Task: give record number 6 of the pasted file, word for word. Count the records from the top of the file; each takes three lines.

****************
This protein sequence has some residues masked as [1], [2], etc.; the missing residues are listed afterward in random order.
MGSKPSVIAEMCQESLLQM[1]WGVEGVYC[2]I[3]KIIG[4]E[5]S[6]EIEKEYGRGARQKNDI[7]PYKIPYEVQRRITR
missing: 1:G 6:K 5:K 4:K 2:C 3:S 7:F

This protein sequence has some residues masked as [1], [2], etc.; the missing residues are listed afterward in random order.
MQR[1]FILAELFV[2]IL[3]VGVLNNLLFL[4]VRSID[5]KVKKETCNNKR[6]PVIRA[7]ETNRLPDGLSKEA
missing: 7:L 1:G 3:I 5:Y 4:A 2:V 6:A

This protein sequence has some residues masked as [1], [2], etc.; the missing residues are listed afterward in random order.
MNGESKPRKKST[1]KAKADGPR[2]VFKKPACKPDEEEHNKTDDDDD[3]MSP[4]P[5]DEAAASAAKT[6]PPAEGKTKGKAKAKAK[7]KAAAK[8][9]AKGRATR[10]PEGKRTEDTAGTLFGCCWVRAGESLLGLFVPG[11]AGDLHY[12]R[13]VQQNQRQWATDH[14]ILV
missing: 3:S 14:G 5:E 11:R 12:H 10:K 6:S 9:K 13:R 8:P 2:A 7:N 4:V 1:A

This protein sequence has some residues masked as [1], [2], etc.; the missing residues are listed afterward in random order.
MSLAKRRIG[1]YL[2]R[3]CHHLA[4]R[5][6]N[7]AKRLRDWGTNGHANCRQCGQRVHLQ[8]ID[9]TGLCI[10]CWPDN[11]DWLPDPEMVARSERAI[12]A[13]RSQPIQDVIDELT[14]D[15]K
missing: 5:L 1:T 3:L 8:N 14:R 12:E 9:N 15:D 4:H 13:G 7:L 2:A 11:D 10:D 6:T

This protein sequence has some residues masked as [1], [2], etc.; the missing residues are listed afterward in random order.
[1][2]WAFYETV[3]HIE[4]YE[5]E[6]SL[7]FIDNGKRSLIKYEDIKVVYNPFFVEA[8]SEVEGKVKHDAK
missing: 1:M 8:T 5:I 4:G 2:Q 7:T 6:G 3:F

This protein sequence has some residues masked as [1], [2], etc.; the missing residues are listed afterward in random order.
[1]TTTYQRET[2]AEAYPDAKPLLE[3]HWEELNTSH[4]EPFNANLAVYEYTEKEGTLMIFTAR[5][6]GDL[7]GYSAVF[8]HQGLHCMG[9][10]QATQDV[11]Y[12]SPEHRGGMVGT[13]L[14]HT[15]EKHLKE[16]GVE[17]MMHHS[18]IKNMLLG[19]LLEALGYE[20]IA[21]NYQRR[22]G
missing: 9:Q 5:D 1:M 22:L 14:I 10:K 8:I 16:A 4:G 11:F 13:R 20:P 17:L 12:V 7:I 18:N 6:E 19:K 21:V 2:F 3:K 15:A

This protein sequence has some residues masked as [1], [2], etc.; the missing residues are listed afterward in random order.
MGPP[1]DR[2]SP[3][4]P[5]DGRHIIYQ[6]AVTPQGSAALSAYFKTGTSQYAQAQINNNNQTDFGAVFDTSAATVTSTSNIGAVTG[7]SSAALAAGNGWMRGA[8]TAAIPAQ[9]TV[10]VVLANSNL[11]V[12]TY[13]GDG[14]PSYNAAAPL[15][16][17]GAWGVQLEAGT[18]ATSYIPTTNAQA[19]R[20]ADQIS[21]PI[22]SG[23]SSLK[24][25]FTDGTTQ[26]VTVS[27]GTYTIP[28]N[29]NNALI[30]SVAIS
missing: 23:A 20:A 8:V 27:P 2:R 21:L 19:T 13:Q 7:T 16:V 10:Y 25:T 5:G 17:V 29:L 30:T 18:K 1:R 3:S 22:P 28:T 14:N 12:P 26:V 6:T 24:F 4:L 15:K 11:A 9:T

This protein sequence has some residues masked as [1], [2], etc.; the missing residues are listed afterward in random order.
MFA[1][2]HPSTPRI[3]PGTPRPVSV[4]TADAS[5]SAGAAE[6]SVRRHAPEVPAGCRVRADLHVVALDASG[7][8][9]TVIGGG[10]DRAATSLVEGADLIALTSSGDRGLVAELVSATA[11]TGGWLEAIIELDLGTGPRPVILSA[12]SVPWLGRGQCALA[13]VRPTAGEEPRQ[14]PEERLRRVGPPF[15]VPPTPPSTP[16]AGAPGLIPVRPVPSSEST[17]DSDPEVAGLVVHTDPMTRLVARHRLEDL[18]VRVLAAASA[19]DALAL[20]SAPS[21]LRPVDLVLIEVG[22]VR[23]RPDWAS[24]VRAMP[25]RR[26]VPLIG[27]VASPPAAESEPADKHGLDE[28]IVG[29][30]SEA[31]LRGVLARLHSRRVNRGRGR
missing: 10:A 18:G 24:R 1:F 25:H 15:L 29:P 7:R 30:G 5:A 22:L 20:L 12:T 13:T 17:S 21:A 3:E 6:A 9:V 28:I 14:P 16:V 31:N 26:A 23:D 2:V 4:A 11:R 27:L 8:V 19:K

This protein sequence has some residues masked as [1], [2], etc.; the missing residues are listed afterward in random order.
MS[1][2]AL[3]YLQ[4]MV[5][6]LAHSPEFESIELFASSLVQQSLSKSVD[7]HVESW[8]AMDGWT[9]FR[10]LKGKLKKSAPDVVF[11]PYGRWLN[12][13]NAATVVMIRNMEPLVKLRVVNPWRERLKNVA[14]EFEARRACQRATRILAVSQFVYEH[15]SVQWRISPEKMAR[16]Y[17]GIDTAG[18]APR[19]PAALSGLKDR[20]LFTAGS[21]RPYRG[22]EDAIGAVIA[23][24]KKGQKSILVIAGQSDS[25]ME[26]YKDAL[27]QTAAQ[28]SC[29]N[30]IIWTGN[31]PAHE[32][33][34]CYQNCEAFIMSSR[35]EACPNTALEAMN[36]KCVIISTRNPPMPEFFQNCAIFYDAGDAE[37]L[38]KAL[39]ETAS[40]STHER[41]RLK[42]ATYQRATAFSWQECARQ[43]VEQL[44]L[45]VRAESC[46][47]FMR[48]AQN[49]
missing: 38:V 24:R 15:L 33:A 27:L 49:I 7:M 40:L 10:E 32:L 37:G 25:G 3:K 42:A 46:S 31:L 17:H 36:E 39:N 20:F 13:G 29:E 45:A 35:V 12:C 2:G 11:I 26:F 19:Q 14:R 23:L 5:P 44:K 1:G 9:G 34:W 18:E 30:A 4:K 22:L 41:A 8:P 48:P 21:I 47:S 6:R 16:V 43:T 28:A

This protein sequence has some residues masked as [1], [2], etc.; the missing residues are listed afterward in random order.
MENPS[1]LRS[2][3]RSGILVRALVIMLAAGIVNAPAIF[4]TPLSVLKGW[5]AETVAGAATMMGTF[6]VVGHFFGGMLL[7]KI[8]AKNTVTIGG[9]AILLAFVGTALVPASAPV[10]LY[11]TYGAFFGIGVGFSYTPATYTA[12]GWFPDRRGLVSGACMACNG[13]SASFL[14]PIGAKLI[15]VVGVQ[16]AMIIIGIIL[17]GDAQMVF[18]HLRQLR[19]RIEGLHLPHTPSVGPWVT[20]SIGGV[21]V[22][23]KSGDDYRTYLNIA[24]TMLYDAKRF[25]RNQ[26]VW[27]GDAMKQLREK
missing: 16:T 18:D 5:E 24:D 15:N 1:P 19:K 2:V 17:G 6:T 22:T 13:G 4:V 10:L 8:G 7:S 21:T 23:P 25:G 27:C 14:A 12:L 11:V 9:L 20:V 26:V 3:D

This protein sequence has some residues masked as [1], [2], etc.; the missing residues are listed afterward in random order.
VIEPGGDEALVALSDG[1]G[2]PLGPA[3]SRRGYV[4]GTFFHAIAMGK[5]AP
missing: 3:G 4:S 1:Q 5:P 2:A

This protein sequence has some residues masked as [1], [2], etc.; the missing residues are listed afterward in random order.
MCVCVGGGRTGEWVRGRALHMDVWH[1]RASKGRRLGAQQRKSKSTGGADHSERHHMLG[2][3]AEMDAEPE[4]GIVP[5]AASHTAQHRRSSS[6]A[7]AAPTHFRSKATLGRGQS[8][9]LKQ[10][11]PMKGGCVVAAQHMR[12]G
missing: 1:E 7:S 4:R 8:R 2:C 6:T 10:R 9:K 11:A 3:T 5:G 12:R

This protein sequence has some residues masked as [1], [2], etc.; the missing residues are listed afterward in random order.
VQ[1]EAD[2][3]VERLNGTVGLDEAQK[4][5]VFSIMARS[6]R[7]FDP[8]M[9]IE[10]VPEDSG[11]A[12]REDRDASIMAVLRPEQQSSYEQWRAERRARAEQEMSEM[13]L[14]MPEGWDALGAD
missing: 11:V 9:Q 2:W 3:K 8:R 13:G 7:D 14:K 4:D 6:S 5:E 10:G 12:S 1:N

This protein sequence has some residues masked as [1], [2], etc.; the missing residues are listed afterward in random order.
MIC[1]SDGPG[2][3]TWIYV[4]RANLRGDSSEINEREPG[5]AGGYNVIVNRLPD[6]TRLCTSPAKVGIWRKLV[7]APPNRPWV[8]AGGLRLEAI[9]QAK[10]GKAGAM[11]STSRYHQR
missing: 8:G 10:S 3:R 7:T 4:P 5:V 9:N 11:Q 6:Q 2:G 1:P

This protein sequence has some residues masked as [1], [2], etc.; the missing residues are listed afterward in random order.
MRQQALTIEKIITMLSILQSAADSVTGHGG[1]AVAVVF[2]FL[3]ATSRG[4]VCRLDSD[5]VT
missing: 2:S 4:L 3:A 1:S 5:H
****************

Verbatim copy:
This protein sequence has some residues masked as [1], [2], etc.; the missing residues are listed afterward in random order.
[1]TTTYQRET[2]AEAYPDAKPLLE[3]HWEELNTSH[4]EPFNANLAVYEYTEKEGTLMIFTAR[5][6]GDL[7]GYSAVF[8]HQGLHCMG[9][10]QATQDV[11]Y[12]SPEHRGGMVGT[13]L[14]HT[15]EKHLKE[16]GVE[17]MMHHS[18]IKNMLLG[19]LLEALGYE[20]IA[21]NYQRR[22]G
missing: 9:Q 5:D 1:M 22:L 14:I 10:K 8:I 16:A 4:G 11:F 13:R 20:P 17:L 12:V 7:I 18:N 6:E 19:K 21:V 2:F 3:K 15:A